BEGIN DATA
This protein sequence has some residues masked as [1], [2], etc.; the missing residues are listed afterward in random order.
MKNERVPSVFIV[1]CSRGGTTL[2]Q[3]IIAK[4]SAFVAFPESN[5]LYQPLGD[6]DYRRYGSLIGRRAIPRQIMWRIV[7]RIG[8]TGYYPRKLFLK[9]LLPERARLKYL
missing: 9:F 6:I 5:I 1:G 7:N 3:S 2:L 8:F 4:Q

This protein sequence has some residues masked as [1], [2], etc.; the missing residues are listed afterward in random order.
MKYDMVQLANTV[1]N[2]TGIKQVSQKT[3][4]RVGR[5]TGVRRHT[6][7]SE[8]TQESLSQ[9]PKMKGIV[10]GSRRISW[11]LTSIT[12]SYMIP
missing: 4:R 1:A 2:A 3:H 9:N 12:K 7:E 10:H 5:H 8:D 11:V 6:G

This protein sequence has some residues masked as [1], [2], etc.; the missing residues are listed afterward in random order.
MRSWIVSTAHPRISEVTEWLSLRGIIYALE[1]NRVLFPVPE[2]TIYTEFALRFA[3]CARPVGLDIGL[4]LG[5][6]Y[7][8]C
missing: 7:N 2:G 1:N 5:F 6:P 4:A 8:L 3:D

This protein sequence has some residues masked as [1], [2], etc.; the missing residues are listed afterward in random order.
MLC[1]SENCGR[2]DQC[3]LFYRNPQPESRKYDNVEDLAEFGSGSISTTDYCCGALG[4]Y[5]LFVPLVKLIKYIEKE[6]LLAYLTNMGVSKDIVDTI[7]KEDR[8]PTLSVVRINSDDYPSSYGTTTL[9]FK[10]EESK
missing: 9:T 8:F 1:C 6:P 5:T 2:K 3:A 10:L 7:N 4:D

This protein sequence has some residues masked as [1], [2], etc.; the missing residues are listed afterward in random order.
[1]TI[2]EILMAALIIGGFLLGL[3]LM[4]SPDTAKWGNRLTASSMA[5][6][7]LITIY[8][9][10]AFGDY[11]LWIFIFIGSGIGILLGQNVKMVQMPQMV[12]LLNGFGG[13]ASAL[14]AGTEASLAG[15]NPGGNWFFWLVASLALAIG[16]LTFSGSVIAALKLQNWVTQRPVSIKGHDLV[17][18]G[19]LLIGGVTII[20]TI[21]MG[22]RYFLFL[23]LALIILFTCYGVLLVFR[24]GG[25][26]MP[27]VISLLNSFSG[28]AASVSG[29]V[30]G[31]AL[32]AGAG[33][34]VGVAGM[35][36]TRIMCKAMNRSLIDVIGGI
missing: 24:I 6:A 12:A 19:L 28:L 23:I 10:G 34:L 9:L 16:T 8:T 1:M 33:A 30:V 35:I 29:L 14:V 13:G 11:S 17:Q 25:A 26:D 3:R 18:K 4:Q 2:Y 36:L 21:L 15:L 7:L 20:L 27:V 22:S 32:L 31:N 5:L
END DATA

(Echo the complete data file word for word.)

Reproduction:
This protein sequence has some residues masked as [1], [2], etc.; the missing residues are listed afterward in random order.
MKNERVPSVFIV[1]CSRGGTTL[2]Q[3]IIAK[4]SAFVAFPESN[5]LYQPLGD[6]DYRRYGSLIGRRAIPRQIMWRIV[7]RIG[8]TGYYPRKLFLK[9]LLPERARLKYL
missing: 9:F 6:I 5:I 1:G 7:N 3:S 2:L 8:F 4:Q

This protein sequence has some residues masked as [1], [2], etc.; the missing residues are listed afterward in random order.
MKYDMVQLANTV[1]N[2]TGIKQVSQKT[3][4]RVGR[5]TGVRRHT[6][7]SE[8]TQESLSQ[9]PKMKGIV[10]GSRRISW[11]LTSIT[12]SYMIP
missing: 4:R 1:A 2:A 3:H 9:N 12:K 7:E 10:H 5:H 8:D 11:V 6:G

This protein sequence has some residues masked as [1], [2], etc.; the missing residues are listed afterward in random order.
MRSWIVSTAHPRISEVTEWLSLRGIIYALE[1]NRVLFPVPE[2]TIYTEFALRFA[3]CARPVGLDIGL[4]LG[5][6]Y[7][8]C
missing: 7:N 2:G 1:N 5:F 6:P 4:A 8:L 3:D

This protein sequence has some residues masked as [1], [2], etc.; the missing residues are listed afterward in random order.
MLC[1]SENCGR[2]DQC[3]LFYRNPQPESRKYDNVEDLAEFGSGSISTTDYCCGALG[4]Y[5]LFVPLVKLIKYIEKE[6]LLAYLTNMGVSKDIVDTI[7]KEDR[8]PTLSVVRINSDDYPSSYGTTTL[9]FK[10]EESK
missing: 9:T 8:F 1:C 6:P 5:T 2:K 3:A 10:L 7:N 4:D

This protein sequence has some residues masked as [1], [2], etc.; the missing residues are listed afterward in random order.
[1]TI[2]EILMAALIIGGFLLGL[3]LM[4]SPDTAKWGNRLTASSMA[5][6][7]LITIY[8][9][10]AFGDY[11]LWIFIFIGSGIGILLGQNVKMVQMPQMV[12]LLNGFGG[13]ASAL[14]AGTEASLAG[15]NPGGNWFFWLVASLALAIG[16]LTFSGSVIAALKLQNWVTQRPVSIKGHDLV[17][18]G[19]LLIGGVTII[20]TI[21]MG[22]RYFLFL[23]LALIILFTCYGVLLVFR[24]GG[25][26]MP[27]VISLLNSFSG[28]AASVSG[29]V[30]G[31]AL[32]AGAG[33][34]VGVAGM[35][36]TRIMCKAMNRSLIDVIGGI
missing: 24:I 6:A 12:A 19:L 28:L 23:I 10:G 34:L 9:L 16:T 8:T 1:M 33:A 30:V 35:I 29:L 14:V 13:G 11:S 17:Q 25:A 26:D 3:R 18:K 4:Q 2:Y 36:L 21:L 15:L 7:L 20:L 27:V 22:S 32:L 31:N 5:L